Can I Catch Dental Issues From My Partner?

woman rejecting a kiss from a man

The Root of Dental Diseases

Many other diseases of the body are spread easily from person to person through bacteria and viruses. When your partner is sick, you’re likely to pause before giving them a kiss on the lips — so what about for dental diseases?

 

Dental diseases can be spread between people, but not in the same way as other illnesses. You’re not born with the bacteria necessary for dental decay and you’ll often catch it from sharing saliva in some way with an adult, often a parent.

Bad Bacteria vs. Good Bacteria

There’s a lot of good bacteria in your mouth that protects your teeth, and the health of your mouth often depends on a balance of bacteria. The bacteria that are responsible for tooth decay are called Streptococcus mutans.

 

S. mutans can result in tooth decay and periodontal disease. Tooth decay can spread through the layers of your tooth, first creating a cavity and eventually resulting in an infection of the innermost parts of your tooth if left untreated. Then, you may have to face root canal therapy.

 

Periodontal disease is the result of this infection penetrating below your gum line. The bacteria can eventually affect all of the tissues in your mouth and cause your gums to pull away from your teeth, putting them at risk of falling out.

 

But you won’t catch a single instance of these diseases by sharing saliva with another person. They often develop over a long period of time without treatment or regular oral hygiene care.

How to Avoid Spreading Disease

If you or your partner have S. mutans already, there’s nothing you can do to get rid of it. Even if you could, there’s no point in avoiding kissing to avoid it. S. mutans is incredibly common and it’s not the sole cause of cavities or oral diseases.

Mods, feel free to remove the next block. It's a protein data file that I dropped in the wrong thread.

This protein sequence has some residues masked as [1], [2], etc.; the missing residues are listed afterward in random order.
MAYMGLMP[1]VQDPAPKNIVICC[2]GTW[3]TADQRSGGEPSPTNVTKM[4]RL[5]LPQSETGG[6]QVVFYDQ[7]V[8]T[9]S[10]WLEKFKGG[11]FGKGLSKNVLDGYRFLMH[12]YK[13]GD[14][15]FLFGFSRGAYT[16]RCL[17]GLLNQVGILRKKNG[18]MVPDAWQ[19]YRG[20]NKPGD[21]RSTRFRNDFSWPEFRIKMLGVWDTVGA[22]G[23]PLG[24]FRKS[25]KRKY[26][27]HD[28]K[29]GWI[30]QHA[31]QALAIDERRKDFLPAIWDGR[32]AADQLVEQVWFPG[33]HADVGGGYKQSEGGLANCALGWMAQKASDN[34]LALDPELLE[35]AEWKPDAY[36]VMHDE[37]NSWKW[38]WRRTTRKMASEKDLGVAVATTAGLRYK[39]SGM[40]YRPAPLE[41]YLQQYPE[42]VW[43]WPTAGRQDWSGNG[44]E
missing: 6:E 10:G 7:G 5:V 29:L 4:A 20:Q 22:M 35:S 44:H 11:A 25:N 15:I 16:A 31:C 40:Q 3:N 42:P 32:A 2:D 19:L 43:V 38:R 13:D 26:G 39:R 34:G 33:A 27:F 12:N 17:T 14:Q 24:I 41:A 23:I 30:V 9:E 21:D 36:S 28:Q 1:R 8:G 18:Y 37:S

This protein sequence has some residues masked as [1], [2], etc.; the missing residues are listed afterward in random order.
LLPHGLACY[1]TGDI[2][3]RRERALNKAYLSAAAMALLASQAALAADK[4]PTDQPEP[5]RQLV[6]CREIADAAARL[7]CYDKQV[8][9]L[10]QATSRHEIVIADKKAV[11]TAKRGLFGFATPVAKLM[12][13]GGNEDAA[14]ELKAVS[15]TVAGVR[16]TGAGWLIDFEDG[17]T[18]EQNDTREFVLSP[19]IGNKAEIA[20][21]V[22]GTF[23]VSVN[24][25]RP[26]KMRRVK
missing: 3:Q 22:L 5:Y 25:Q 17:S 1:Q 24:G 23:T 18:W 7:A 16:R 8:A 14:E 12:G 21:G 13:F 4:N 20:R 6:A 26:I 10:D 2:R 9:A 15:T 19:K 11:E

Dentists like Dr. Tarek Assi recommend practicing the following tips to prevent spreading oral diseases.

Practice Good Oral Hygiene

Even if you already have the cavity-causing bacteria, you still have control over your oral health. S. mutans doesn’t automatically cause decay, but it’ll is continuously present if you slip up. Remaining vigilant with your oral hygiene routine can prevent you from developing cavities.

Go to the Dentist

Going to the dentist for regular examinations, cleanings, and preventive care can further help to keep oral diseases at bay. Even if you take regular care of your teeth, it’s easy to miss spots — and those spots are the ones that can develop into disease.

Visiting a dentist like Dr. Keith Bram regularly can ensure your oral health is protected. In the case that you’re developing an oral health issue, your dentist will usually catch it at a stage that’s easily treated.

Don’t Share When You Have a Disease

If you have an oral disease and especially if your gums are bleeding, avoid sharing straws, drinks, or utensils with others. Be particularly careful about avoiding infecting people who have open wounds or sores in their mouth, or have a compromised immune system.

Don’t Share With Children

Many people contract S. mutans as children from their parents or other adults close to them. A child’s immune system is much weaker than an adult’s, so you’re less likely to get the bacteria when you’re an adult. Try to avoid doing anything that could infect a child.

Use Fluoride

Fluoride is often found in tap water throughout America — check if your state provides fluoride through the Centers for Disease Control and Prevention (CDC). Even if your tap water isn’t fluoridated, you can use a fluoride toothpaste and mouthwash to help protect your teeth.

Chew Gum With Xylitol

Xylitol is an ingredient in some chewing gums that can help to prevent cavity development by boosting saliva production. Be careful to choose a gum that has xylitol as the first ingredient, though.

Your Health Depends on You

Because many people contracted S. mutans since before they could remember, there’s no need to worry too much about it. While it would be ideal to stay away from this bacteria, it’s fairly difficult to do.

 

All you have to keep in mind is that you have near-complete control over how likely you are to get an oral disease. Unlike other diseases such as the common cold or the flu, you can’t catch a single cavity or periodontal disease from another person — only you can develop it over time.

Oral diseases are often easily reversible in their earliest stages, so visiting a dentist like Dr. Vu Kong is vital for keeping your beautiful smile in its best condition. So don’t restrain yourself from kissing your partner for fear of catching their oral disease.